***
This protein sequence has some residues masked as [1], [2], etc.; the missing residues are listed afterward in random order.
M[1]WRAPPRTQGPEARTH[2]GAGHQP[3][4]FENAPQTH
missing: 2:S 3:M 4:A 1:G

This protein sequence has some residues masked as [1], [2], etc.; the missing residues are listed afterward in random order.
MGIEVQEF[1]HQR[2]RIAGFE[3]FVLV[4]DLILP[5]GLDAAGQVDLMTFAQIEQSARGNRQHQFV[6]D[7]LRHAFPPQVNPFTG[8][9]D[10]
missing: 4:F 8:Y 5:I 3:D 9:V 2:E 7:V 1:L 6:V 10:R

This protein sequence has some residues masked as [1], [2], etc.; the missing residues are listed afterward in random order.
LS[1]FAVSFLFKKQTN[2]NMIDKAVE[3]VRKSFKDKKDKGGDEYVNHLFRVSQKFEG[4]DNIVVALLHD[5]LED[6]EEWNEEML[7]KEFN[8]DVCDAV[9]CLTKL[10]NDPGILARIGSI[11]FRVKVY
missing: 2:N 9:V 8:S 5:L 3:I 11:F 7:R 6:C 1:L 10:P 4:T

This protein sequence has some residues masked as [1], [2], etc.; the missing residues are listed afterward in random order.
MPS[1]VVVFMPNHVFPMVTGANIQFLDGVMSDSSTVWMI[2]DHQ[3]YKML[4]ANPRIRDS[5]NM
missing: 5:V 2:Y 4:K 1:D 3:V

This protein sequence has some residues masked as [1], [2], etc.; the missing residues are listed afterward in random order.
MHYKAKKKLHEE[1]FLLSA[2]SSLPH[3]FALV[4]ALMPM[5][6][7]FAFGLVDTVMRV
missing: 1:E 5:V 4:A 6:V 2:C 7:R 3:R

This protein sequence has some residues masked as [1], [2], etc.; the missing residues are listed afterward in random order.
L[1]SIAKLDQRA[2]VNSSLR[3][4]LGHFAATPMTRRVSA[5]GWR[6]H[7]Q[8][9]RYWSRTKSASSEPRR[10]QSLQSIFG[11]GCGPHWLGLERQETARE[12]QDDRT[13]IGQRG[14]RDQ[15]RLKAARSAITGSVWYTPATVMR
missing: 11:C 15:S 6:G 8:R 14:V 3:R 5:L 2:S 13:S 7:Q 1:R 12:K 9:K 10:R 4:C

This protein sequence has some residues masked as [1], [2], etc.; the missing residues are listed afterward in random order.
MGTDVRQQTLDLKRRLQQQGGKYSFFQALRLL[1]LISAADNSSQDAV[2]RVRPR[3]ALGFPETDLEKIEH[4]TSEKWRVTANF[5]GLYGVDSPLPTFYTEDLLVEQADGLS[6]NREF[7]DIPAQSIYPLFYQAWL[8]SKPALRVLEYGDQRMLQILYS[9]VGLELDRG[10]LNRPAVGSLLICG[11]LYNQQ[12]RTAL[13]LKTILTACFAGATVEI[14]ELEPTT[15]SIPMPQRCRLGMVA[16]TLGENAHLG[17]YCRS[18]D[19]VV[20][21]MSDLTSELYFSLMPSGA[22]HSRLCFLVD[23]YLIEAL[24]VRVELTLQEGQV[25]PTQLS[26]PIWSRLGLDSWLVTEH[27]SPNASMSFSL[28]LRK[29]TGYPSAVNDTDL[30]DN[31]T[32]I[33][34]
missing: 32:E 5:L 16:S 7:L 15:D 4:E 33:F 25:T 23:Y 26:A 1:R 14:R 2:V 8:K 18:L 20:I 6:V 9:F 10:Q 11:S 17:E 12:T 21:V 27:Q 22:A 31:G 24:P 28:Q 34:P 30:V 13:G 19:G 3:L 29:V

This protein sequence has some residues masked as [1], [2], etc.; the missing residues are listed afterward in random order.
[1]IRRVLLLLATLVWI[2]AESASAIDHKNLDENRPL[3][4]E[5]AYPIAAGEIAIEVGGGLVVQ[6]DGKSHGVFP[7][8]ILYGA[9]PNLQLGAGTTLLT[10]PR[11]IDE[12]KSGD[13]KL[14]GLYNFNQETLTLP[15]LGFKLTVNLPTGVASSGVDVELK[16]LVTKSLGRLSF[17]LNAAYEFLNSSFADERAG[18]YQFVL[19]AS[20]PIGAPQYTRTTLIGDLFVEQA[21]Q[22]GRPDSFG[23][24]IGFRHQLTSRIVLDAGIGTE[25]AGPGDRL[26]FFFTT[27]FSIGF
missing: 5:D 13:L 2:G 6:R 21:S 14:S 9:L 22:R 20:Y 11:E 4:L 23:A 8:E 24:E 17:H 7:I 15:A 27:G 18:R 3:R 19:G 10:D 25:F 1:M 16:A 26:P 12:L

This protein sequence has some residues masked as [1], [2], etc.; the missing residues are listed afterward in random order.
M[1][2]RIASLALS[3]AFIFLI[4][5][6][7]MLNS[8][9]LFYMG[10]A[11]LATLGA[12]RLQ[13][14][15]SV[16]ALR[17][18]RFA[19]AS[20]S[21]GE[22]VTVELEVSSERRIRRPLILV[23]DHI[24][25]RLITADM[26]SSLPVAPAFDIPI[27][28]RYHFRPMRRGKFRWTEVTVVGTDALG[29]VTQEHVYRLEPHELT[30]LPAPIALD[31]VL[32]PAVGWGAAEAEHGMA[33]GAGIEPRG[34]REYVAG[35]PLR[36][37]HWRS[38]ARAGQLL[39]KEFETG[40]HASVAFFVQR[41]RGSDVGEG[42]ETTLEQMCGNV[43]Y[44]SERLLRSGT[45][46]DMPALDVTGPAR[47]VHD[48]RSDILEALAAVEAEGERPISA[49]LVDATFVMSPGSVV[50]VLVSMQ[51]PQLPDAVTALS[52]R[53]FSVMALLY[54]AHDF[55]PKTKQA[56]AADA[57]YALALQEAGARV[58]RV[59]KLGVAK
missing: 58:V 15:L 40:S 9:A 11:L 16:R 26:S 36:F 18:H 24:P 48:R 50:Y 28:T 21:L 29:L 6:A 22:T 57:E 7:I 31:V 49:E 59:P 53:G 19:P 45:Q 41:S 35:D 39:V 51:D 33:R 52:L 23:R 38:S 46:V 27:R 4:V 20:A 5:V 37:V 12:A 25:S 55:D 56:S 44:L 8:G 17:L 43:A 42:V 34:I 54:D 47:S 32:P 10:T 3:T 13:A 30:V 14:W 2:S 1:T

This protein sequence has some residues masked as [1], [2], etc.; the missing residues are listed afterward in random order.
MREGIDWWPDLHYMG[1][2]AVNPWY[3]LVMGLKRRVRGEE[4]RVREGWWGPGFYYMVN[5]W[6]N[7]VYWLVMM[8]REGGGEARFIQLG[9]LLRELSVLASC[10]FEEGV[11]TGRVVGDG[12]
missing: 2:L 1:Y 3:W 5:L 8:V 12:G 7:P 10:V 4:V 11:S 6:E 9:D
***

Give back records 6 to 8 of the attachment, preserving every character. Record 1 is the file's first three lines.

This protein sequence has some residues masked as [1], [2], etc.; the missing residues are listed afterward in random order.
L[1]SIAKLDQRA[2]VNSSLR[3][4]LGHFAATPMTRRVSA[5]GWR[6]H[7]Q[8][9]RYWSRTKSASSEPRR[10]QSLQSIFG[11]GCGPHWLGLERQETARE[12]QDDRT[13]IGQRG[14]RDQ[15]RLKAARSAITGSVWYTPATVMR
missing: 11:C 15:S 6:G 8:R 14:V 3:R 5:L 2:S 13:S 7:Q 1:R 12:K 9:K 10:R 4:C

This protein sequence has some residues masked as [1], [2], etc.; the missing residues are listed afterward in random order.
MGTDVRQQTLDLKRRLQQQGGKYSFFQALRLL[1]LISAADNSSQDAV[2]RVRPR[3]ALGFPETDLEKIEH[4]TSEKWRVTANF[5]GLYGVDSPLPTFYTEDLLVEQADGLS[6]NREF[7]DIPAQSIYPLFYQAWL[8]SKPALRVLEYGDQRMLQILYS[9]VGLELDRG[10]LNRPAVGSLLICG[11]LYNQQ[12]RTAL[13]LKTILTACFAGATVEI[14]ELEPTT[15]SIPMPQRCRLGMVA[16]TLGENAHLG[17]YCRS[18]D[19]VV[20][21]MSDLTSELYFSLMPSGA[22]HSRLCFLVD[23]YLIEAL[24]VRVELTLQEGQV[25]PTQLS[26]PIWSRLGLDSWLVTEH[27]SPNASMSFSL[28]LRK[29]TGYPSAVNDTDL[30]DN[31]T[32]I[33][34]
missing: 32:E 5:L 16:S 7:L 15:D 4:E 33:F 25:T 23:Y 26:A 1:R 14:R 2:V 8:K 18:L 20:I 6:V 9:F 10:Q 11:S 17:E 12:T 21:V 27:Q 22:A 31:G 24:P 28:Q 34:P 30:V 13:G 19:G 3:L 29:V

This protein sequence has some residues masked as [1], [2], etc.; the missing residues are listed afterward in random order.
[1]IRRVLLLLATLVWI[2]AESASAIDHKNLDENRPL[3][4]E[5]AYPIAAGEIAIEVGGGLVVQ[6]DGKSHGVFP[7][8]ILYGA[9]PNLQLGAGTTLLT[10]PR[11]IDE[12]KSGD[13]KL[14]GLYNFNQETLTLP[15]LGFKLTVNLPTGVASSGVDVELK[16]LVTKSLGRLSF[17]LNAAYEFLNSSFADERAG[18]YQFVL[19]AS[20]PIGAPQYTRTTLIGDLFVEQA[21]Q[22]GRPDSFG[23][24]IGFRHQLTSRIVLDAGIGTE[25]AGPGDRL[26]FFFTT[27]FSIGF
missing: 5:D 13:L 2:G 6:R 21:S 14:S 9:L 22:R 20:Y 11:E 4:L 23:A 8:E 24:E 17:H 7:I 15:A 27:G 18:R 3:R 19:G 10:D 25:F 1:M 16:A 26:P 12:L